Medicine. There are some medicines called antithyroid drugs that can lower the amount of thyroid hormones made by the thyroid, causing it to make, normal levels. A doctor must give these medicines to you. Some patients who take an acute thyroid drug for 1 to 2 years have a remission from Graves’ disease; their thyroid function may remain normal even without medication.
Radioactive iodine. The radioactive iodine damages thyroid cells, shrinking and eventually destroying the thyroid gland in order to reduce hormone levels. Like surgery, this condition usually leads to hypothyroidism, so that thyroid hormone supplement medication is needed for the rest of the patient's life.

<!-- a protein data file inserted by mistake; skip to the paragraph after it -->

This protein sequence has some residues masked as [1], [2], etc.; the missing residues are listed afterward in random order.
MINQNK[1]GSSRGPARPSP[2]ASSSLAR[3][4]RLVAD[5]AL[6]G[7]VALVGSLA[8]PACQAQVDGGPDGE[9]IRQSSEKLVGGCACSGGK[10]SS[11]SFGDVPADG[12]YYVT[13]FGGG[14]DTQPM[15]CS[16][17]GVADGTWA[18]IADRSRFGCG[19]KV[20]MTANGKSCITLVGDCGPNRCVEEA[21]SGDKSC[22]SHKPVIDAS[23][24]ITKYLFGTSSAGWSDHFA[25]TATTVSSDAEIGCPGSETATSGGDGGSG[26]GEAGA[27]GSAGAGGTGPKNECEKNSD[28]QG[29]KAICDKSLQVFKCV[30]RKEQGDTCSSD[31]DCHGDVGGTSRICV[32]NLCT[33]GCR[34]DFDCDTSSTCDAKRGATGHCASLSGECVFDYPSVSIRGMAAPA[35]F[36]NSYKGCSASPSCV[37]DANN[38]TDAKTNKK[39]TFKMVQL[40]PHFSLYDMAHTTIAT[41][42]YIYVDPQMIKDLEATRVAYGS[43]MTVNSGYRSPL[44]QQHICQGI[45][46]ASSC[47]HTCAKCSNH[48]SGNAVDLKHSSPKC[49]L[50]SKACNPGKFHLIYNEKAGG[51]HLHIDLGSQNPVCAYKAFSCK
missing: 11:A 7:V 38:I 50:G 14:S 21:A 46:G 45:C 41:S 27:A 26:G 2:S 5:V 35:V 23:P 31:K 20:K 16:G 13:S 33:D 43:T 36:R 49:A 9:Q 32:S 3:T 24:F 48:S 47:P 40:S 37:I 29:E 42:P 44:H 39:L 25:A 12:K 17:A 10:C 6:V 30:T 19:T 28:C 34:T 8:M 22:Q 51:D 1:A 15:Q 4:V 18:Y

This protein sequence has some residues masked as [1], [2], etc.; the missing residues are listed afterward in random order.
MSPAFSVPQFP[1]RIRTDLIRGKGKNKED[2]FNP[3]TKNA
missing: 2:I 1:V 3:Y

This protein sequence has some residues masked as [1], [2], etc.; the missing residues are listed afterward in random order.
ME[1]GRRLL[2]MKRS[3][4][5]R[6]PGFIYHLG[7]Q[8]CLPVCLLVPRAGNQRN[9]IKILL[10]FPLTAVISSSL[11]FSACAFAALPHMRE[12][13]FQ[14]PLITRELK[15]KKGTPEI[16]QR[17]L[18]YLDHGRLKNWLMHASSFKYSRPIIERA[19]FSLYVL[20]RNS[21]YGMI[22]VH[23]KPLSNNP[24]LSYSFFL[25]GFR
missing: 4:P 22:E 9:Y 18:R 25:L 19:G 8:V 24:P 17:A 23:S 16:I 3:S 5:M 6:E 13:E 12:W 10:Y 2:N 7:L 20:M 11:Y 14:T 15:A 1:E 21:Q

Surgery. All of the thyroid gland will be removed. In most cases, people who have surgery for Graves' Disease will develop an under-active thyroid (hypothyroidism, the opposite of hyperthyroidism), and will have to take thyroid replacement hormones for the rest of their lives.
After a diagnosis is made and a treatment is chosen, you should return to your doctor for regular follow-up visits every year to make sure that your thyroid levels are normal and for adjustments in your medicine dose if need be.